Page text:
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Stomatal density responses of Egyptian Olea europaea L. leaves to CO2 change since 1327 BC

Beerling, D.J., Chaloner, W.G.
Annals of botany 1993 v.71 no.5 pp. 431-435
Olea europaea, leaves, plant morphology, stomata, density, spatial distribution, plant development, temperature, evolution, paleobotany, old and fossil wood, carbon dioxide, Egypt, Israel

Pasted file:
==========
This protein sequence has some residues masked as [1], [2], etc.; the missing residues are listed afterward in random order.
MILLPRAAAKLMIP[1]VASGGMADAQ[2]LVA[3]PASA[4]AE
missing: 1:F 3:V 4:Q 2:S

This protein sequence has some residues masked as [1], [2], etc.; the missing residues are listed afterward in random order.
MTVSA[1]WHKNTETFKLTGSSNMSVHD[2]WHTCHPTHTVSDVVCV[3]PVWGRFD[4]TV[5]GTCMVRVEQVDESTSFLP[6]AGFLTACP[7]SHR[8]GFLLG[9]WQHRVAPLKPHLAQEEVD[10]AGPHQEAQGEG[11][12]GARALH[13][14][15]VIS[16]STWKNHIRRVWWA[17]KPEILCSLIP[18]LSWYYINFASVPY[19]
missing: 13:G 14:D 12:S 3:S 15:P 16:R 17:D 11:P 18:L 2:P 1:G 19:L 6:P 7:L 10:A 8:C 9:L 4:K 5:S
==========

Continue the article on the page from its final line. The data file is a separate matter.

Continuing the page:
We have attempted to separate the effects of CO2 and temperature change on stomatal density by examining ancient leaf material of Olea europaea L. The distribution of this species is confined to a Mediterranean type climate, so that O. europaea leaves of different ages will have formed under similar temperatures but different CO2 levels over the last 3000 years. Stomatal density measurements have been made upon leaves of O. europaea originating from King Tutankhamun's tomb dating from 1327 BC, and have been compared with values obtained from Egyptian O. europaea material dating from pre-332 BC, 1818 and 1978 AD. Together, the four dates provide a record of how the plant has responded to increases in atmospheric CO2 concentration during that time. The results demonstrate that in accordance with similar studies examining the stomatal density response of plants over three time scales (hundreds, thousands and tens of thousands of years) stomatal density falls as CO2 levels increase. Since we have examined a natural system with leaves developing under similar environmental temperatures the results confirm observations from experimental studies in which plants were grown under the same temperature but different CO2 regimes.